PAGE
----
We mentioned some of their products in our recent post on "How to Prepare Rope Tobacco," but what is it about Gawith, Hoggarth & CO. that drives so many fans to its variety of tobaccos? Surprisingly there's not a whole lot of information out there about the company, so here's a few facts to get you going.
Old Testament TobaccoSimply put, Gawith Hoggarth and Co. offers tobacco, done the old way. The process dates back to around 1792, and not much has changed since. In fact, the Cumbria-based firm still uses the same turn of the century machinery for production. Why? Well, the results simply can't be reproduced by any modern method. The Kendals, like Kendal Gold and Kendal Dark are some of their best-selling products, using only clean cut, pure Virginias for a great shag-cut pipe tobacco. The Kendal Kentucky is just Burley, and the Mixture? Well, it's simply pure Burley and Virginias. Pure Tobacco, No AdditivesEngland has some pretty strict rules on additives, preservatives, and humectants, and so Gawith and Hoggarth just doesn't use them. In fact, if a tobacco is "flavored" with anything, it's always simple toppings sourced from natural essential oils and extracts, which are subject to the same stringent laws, as well. The purity of the tobacco and old production process, as you might expect, do affect the flavor of Gawith, Hoggarth and Co.'s blends. If you're looking for an old-school, pure tobacco, there's really no other manufacturer like Gawith and Hoggarth. Flakes are Extremely Time ConsumingGawith and Hoggarth flakes are some of the most desirable tobaccos around. From Ennerdale to Best Brown #2, they represent the pinnacle of the manufacturer's production. But how long does it take to produce one flake? Well it takes approximately 28 days to press one cake, which is then sliced into appropriate quantities, before it's boxed and tinned. These flakes are still produced using machinery from the 1790s, with production patents still in place from c. the 1880s. All Gawith and Hoggarth flakes were originally formed using a coal-fired press, but the marque has augmented the machinery to now accommodate gas — the only production change made in the past 100 years! Ropes are Surprisingly DelicateOriginally used by sailors (and later by miners for chewing, their occupation preventing them from smoking at work), rope tobaccos may seem sturdy and durable, but Gawith and Hoggarth's twists are actually their most delicate product. It requires a perfect execution every time to produce these unique tobaccos. Much like their flakes, these ropes can't be produced with modern machinery. In fact, when Gawith and Hoggarth moved their factory from downtown Kendal to the suburbs, they had to actually move all the turn-of-the-century machinery with them, as it simply can't be replaced. Sheer Variety of ProductsFrom the fine-cut Kendal shags, to tightly twisted ropes, to pressed flakes, and lovely ribbon cuts, Gawith and Hoggarth simply offers quality tobacco in a variety of forms. In fact, most, if not all, of their products are available in bulk, which can save you a lot of money in the end. For tobacco done the old way, there's really nothing like it. So if you've haven't tried any Gawith Hoggarth blends, or haven't tried them in a while, check out our site and find something that fits you. With so many blends, cuts, and types available, you're sure to find your new Gawith and Hoggarth tobacco of choice.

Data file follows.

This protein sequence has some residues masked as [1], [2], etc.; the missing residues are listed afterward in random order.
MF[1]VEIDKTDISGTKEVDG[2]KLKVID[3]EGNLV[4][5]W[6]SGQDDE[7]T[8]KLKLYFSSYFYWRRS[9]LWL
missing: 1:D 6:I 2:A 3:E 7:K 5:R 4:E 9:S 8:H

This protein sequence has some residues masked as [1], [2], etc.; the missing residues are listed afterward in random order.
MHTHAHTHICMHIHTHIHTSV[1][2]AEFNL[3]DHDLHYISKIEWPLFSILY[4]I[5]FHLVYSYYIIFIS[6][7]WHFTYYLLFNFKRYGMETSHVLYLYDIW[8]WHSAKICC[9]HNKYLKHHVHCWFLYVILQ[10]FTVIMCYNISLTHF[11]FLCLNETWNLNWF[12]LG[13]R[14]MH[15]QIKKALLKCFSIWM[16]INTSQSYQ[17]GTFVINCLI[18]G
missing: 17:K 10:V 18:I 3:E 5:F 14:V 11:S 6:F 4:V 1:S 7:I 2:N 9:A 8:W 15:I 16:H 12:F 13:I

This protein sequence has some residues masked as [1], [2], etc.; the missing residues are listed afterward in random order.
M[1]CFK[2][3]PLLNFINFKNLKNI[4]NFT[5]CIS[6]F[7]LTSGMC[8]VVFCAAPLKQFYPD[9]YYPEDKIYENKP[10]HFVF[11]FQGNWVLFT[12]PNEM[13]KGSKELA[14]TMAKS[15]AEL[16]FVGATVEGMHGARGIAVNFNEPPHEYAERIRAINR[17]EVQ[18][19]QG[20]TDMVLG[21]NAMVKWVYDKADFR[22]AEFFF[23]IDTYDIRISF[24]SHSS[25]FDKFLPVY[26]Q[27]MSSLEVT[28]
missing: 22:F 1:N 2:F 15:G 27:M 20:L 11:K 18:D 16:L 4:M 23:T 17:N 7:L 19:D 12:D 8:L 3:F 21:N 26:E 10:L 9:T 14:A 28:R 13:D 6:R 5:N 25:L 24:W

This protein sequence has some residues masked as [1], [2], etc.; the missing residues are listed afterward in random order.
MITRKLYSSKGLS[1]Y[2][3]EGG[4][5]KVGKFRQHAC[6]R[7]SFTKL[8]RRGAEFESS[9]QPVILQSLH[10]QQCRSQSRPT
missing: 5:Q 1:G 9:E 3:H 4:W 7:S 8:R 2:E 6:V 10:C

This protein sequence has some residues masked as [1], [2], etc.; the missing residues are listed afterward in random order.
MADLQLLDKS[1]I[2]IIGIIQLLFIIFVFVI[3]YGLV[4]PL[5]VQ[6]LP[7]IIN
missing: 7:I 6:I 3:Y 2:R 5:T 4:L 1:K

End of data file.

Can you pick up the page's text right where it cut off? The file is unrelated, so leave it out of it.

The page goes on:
Have a favorite Gawith, Hoggarth and Co. blend? Feel free to share in the comment section below!